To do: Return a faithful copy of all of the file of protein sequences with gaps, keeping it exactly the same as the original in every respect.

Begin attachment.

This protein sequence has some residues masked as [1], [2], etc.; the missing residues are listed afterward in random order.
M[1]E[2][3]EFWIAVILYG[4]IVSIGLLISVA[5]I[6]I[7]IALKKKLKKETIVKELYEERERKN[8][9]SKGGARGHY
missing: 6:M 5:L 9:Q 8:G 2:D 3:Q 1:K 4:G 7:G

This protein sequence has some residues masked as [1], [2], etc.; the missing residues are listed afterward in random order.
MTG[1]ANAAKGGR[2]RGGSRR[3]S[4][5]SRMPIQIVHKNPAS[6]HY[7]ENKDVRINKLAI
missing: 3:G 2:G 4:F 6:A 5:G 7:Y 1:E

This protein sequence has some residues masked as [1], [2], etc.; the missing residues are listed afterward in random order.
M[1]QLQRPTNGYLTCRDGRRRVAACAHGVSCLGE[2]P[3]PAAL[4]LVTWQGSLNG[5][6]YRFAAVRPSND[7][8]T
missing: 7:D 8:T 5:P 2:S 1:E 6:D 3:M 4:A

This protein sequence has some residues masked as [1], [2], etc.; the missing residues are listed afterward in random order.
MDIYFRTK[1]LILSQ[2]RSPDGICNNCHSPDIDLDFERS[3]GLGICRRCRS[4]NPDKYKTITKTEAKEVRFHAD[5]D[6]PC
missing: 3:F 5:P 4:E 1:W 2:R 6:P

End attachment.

This protein sequence has some residues masked as [1], [2], etc.; the missing residues are listed afterward in random order.
M[1]E[2][3]EFWIAVILYG[4]IVSIGLLISVA[5]I[6]I[7]IALKKKLKKETIVKELYEERERKN[8][9]SKGGARGHY
missing: 6:M 5:L 9:Q 8:G 2:D 3:Q 1:K 4:G 7:G

This protein sequence has some residues masked as [1], [2], etc.; the missing residues are listed afterward in random order.
MTG[1]ANAAKGGR[2]RGGSRR[3]S[4][5]SRMPIQIVHKNPAS[6]HY[7]ENKDVRINKLAI
missing: 3:G 2:G 4:F 6:A 5:G 7:Y 1:E

This protein sequence has some residues masked as [1], [2], etc.; the missing residues are listed afterward in random order.
M[1]QLQRPTNGYLTCRDGRRRVAACAHGVSCLGE[2]P[3]PAAL[4]LVTWQGSLNG[5][6]YRFAAVRPSND[7][8]T
missing: 7:D 8:T 5:P 2:S 1:E 6:D 3:M 4:A

This protein sequence has some residues masked as [1], [2], etc.; the missing residues are listed afterward in random order.
MDIYFRTK[1]LILSQ[2]RSPDGICNNCHSPDIDLDFERS[3]GLGICRRCRS[4]NPDKYKTITKTEAKEVRFHAD[5]D[6]PC
missing: 3:F 5:P 4:E 1:W 2:R 6:P